Saturday, June 15, 2013

Little Squalls

I have been deep in the Maine woods –far from Internet, phone, etc.– with my fabulous bride of thirty years. While I have little to "show" for the visit, the pleasures of her company, the wonders of nature (moose, bear, deer, otter, loons, ducks galore), and the melancholy satisfaction of catching up with what few elders remain in that part of the state, of which I have written at length in A North Country Life, are resonant and will remain so for good.

I did manage to draft the following poem, which will doubtless need more consideration.

Little Squalls

To stand at the sink drying dishes feels routine,
Except that the sun seems to drop so quickly,
Like a china plate he might fumble. 
He can all but sense the crash, if not with his ears.
His wife just left for a visit to a far-off city,

And her exit at sunfall engenders a mild inner ruckus.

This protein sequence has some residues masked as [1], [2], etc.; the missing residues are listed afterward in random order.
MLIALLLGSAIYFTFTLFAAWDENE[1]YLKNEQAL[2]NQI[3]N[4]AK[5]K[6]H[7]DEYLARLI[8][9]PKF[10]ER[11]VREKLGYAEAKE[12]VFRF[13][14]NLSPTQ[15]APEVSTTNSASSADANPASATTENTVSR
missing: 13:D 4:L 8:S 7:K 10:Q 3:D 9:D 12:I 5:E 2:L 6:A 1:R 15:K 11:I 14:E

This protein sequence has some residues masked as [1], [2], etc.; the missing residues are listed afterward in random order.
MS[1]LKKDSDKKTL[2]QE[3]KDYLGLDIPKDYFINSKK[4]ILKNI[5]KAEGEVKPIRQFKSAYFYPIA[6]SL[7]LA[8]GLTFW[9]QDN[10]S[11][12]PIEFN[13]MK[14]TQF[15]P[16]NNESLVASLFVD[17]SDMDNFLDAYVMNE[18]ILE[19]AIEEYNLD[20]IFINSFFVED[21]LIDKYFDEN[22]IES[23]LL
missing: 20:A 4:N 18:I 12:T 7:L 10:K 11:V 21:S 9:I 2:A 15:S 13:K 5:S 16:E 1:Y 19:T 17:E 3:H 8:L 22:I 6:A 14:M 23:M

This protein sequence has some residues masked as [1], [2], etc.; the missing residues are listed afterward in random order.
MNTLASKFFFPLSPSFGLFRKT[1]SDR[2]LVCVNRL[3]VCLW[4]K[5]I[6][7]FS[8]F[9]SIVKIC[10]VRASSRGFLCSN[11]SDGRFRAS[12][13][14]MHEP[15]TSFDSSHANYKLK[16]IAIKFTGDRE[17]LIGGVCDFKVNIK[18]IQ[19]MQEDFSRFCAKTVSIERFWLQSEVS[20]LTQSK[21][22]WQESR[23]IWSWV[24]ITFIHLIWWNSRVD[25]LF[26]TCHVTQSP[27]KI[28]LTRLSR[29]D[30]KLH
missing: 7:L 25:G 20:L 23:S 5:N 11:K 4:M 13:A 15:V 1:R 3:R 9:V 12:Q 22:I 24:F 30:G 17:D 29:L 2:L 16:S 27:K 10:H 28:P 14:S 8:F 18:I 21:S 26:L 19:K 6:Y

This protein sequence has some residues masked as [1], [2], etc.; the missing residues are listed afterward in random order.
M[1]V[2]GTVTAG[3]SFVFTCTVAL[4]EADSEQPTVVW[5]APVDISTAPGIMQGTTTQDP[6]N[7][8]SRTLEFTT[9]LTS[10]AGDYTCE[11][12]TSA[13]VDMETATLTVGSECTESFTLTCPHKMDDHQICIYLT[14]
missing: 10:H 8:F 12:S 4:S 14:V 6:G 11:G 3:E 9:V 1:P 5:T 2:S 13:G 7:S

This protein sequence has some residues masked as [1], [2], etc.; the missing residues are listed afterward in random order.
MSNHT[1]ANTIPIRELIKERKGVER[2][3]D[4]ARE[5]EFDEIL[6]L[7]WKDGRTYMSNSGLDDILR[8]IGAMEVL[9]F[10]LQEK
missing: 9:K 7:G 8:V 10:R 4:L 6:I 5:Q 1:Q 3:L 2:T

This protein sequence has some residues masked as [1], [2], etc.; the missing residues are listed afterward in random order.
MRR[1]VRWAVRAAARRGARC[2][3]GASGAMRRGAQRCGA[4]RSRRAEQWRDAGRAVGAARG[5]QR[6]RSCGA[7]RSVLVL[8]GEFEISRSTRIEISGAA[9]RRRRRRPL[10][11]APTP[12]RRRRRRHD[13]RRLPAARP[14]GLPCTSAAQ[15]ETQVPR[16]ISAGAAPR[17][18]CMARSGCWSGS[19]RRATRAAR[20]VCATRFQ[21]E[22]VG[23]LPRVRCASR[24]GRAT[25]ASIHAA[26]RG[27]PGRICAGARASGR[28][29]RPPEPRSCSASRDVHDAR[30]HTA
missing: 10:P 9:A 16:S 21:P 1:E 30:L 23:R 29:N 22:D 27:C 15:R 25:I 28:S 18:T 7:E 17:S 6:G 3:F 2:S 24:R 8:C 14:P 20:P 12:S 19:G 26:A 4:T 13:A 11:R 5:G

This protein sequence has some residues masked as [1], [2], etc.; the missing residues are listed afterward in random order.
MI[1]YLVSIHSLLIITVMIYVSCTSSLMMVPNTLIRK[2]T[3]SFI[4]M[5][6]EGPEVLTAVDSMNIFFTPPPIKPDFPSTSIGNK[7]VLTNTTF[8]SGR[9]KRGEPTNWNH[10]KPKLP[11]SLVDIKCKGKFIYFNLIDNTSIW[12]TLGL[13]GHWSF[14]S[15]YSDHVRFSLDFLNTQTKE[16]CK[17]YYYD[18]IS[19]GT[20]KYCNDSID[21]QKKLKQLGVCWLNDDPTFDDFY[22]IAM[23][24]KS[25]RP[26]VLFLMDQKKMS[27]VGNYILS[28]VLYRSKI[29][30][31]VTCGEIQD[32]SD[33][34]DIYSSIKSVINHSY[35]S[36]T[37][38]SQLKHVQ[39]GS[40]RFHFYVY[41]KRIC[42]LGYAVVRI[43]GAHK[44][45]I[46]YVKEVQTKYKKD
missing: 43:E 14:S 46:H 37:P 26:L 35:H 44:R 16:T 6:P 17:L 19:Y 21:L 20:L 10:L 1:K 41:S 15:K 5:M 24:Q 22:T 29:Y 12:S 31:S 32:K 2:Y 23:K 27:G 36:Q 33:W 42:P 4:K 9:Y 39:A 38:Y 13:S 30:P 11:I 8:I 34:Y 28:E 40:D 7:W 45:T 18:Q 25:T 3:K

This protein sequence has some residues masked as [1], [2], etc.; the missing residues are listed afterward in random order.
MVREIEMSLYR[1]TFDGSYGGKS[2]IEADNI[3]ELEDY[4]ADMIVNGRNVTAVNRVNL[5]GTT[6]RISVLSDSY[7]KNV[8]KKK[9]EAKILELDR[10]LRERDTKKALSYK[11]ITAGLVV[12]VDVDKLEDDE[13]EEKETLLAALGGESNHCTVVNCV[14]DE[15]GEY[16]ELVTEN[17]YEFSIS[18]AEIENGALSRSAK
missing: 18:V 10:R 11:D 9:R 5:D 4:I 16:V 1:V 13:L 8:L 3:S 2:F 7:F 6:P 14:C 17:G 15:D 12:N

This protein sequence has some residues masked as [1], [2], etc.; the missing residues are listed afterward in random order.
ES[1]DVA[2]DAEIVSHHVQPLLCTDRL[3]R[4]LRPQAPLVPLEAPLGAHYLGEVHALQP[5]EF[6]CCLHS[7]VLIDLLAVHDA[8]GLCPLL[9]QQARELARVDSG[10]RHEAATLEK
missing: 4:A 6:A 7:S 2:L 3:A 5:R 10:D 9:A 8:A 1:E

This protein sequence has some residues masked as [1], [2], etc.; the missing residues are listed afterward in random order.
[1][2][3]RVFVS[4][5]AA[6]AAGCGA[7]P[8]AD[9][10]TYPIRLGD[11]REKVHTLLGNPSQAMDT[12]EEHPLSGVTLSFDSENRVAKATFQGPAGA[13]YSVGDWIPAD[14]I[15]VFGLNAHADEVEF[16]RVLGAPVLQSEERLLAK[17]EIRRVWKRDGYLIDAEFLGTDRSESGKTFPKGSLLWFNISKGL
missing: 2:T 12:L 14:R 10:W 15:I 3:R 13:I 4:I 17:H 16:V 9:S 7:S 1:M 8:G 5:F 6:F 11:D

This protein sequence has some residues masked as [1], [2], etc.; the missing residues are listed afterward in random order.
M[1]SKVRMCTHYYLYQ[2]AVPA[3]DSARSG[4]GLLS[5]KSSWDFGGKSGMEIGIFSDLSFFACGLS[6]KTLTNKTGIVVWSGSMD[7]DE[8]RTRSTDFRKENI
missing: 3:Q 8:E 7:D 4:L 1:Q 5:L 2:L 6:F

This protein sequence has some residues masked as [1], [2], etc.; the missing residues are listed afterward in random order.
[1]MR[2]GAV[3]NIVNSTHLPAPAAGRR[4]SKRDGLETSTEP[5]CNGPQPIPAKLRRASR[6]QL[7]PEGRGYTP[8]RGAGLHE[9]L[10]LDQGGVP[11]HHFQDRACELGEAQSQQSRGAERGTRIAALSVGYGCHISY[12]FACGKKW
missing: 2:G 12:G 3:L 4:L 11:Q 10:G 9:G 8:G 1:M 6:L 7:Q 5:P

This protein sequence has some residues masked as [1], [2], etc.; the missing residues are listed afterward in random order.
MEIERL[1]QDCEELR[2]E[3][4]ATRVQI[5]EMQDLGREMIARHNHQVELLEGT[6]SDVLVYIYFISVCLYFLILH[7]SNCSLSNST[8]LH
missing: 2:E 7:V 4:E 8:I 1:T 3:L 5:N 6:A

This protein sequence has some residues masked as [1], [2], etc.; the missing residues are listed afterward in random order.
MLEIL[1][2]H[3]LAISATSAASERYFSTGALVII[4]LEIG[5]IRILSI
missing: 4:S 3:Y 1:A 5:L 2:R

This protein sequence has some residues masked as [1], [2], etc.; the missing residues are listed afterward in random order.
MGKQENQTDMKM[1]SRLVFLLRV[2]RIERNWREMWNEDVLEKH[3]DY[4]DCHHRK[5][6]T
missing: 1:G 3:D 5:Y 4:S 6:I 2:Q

Running late, she offered too brief a goodbye.
Her taillights plunged down the lane
–Though the day isn’t yet full dark– like odd little comets.
He wants her back before she gets out of sight. 

For whatever reason, he recalls having tripped on a trail
This morning, and feeling the lancet-like prick
Of a dead underbough near an eye.
It appeared a sort of wonder: he’d been spared for the moment,
Which made him silently say, I ought to direct

My thanks somewhere. But rather he stood clod-still,
The same as now, moving only a thumb
To tamp his tiny wound.
His response was far from distinctive– he thought
How his loves were so fragile. He couldn’t stare up at the sun,

But in mind he watched it gallop down the heavens.
Closer by, a phoebe bobbed on a bough
While the woods-floor’s springtime smells
Blended with ones of a winter not quite subsided.
The event made the same small squall in him as no:

Two in one day.
                                    The bird’s twitching tail showed no greeting,
There’d be nothing eternal in married affection.
New sap would drip into duff.
He sees how deluded he’s been if he ever believed
Dear things could last, or could be –if they did– sufficient.

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